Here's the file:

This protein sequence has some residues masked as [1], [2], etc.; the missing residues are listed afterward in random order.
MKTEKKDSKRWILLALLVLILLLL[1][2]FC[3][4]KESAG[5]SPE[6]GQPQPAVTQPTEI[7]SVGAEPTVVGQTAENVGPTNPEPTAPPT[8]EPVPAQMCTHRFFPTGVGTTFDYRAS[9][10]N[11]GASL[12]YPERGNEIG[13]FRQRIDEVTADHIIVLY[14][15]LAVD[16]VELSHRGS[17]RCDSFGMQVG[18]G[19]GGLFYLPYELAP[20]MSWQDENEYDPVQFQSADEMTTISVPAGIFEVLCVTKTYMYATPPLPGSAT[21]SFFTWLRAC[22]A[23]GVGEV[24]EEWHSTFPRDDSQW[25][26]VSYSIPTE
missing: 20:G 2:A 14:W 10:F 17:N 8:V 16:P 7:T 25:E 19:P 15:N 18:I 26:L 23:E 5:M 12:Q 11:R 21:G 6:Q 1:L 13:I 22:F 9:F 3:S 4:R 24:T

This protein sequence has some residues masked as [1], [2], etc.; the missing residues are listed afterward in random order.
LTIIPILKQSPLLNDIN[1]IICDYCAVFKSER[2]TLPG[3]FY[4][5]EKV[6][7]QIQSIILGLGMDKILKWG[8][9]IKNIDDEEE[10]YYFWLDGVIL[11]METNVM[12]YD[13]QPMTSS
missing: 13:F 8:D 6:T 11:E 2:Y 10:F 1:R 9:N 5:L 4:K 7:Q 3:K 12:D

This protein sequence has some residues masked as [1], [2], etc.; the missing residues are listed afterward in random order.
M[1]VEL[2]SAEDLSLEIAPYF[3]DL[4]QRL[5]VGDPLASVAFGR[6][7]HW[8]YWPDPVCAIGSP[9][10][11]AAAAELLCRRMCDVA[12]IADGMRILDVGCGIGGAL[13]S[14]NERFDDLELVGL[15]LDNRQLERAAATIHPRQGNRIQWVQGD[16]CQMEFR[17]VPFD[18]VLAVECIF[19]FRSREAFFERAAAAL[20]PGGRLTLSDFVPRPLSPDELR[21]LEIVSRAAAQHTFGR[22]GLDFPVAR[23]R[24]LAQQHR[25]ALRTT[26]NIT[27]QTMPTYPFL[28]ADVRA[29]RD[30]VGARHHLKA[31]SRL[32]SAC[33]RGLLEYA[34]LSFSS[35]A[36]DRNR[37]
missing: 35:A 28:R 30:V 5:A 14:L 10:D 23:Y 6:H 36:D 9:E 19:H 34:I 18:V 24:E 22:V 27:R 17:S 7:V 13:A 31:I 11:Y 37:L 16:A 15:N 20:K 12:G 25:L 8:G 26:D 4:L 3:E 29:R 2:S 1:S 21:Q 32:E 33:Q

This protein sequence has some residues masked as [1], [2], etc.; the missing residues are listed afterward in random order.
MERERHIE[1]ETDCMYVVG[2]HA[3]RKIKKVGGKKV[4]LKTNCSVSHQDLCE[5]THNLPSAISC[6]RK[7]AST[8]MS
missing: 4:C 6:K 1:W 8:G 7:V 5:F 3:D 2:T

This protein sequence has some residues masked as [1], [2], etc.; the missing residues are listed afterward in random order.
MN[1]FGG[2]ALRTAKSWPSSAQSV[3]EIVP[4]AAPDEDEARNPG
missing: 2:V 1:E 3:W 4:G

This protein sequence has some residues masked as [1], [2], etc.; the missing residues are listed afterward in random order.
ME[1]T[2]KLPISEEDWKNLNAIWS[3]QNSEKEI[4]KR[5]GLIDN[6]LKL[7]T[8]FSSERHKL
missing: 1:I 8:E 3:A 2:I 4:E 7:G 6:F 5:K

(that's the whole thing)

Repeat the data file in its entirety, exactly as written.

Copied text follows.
This protein sequence has some residues masked as [1], [2], etc.; the missing residues are listed afterward in random order.
MKTEKKDSKRWILLALLVLILLLL[1][2]FC[3][4]KESAG[5]SPE[6]GQPQPAVTQPTEI[7]SVGAEPTVVGQTAENVGPTNPEPTAPPT[8]EPVPAQMCTHRFFPTGVGTTFDYRAS[9][10]N[11]GASL[12]YPERGNEIG[13]FRQRIDEVTADHIIVLY[14][15]LAVD[16]VELSHRGS[17]RCDSFGMQVG[18]G[19]GGLFYLPYELAP[20]MSWQDENEYDPVQFQSADEMTTISVPAGIFEVLCVTKTYMYATPPLPGSAT[21]SFFTWLRAC[22]A[23]GVGEV[24]EEWHSTFPRDDSQW[25][26]VSYSIPTE
missing: 20:G 2:A 14:W 10:F 17:N 8:V 16:P 7:T 25:E 19:P 15:N 18:I 26:L 23:E 5:M 12:Q 11:R 21:G 6:Q 1:L 13:I 22:F 9:F 3:S 4:R 24:T

This protein sequence has some residues masked as [1], [2], etc.; the missing residues are listed afterward in random order.
LTIIPILKQSPLLNDIN[1]IICDYCAVFKSER[2]TLPG[3]FY[4][5]EKV[6][7]QIQSIILGLGMDKILKWG[8][9]IKNIDDEEE[10]YYFWLDGVIL[11]METNVM[12]YD[13]QPMTSS
missing: 13:F 8:D 6:T 11:E 2:Y 10:F 1:R 9:N 5:L 4:K 7:Q 3:K 12:D

This protein sequence has some residues masked as [1], [2], etc.; the missing residues are listed afterward in random order.
M[1]VEL[2]SAEDLSLEIAPYF[3]DL[4]QRL[5]VGDPLASVAFGR[6][7]HW[8]YWPDPVCAIGSP[9][10][11]AAAAELLCRRMCDVA[12]IADGMRILDVGCGIGGAL[13]S[14]NERFDDLELVGL[15]LDNRQLERAAATIHPRQGNRIQWVQGD[16]CQMEFR[17]VPFD[18]VLAVECIF[19]FRSREAFFERAAAAL[20]PGGRLTLSDFVPRPLSPDELR[21]LEIVSRAAAQHTFGR[22]GLDFPVAR[23]R[24]LAQQHR[25]ALRTT[26]NIT[27]QTMPTYPFL[28]ADVRA[29]RD[30]VGARHHLKA[31]SRL[32]SAC[33]RGLLEYA[34]LSFSS[35]A[36]DRNR[37]
missing: 35:A 28:R 30:V 5:A 14:L 10:D 23:Y 6:H 36:D 9:E 19:H 34:I 18:V 24:E 22:V 27:R 17:S 7:V 13:A 31:I 11:Y 37:L 16:A 15:N 20:K 12:G 25:L 8:G 26:D 4:L 3:E 29:R 2:S 1:S 21:Q 32:E 33:Q

This protein sequence has some residues masked as [1], [2], etc.; the missing residues are listed afterward in random order.
MERERHIE[1]ETDCMYVVG[2]HA[3]RKIKKVGGKKV[4]LKTNCSVSHQDLCE[5]THNLPSAISC[6]RK[7]AST[8]MS
missing: 4:C 6:K 1:W 8:G 7:V 5:F 3:D 2:T

This protein sequence has some residues masked as [1], [2], etc.; the missing residues are listed afterward in random order.
MN[1]FGG[2]ALRTAKSWPSSAQSV[3]EIVP[4]AAPDEDEARNPG
missing: 2:V 1:E 3:W 4:G

This protein sequence has some residues masked as [1], [2], etc.; the missing residues are listed afterward in random order.
ME[1]T[2]KLPISEEDWKNLNAIWS[3]QNSEKEI[4]KR[5]GLIDN[6]LKL[7]T[8]FSSERHKL
missing: 1:I 8:E 3:A 2:I 4:E 7:G 6:F 5:K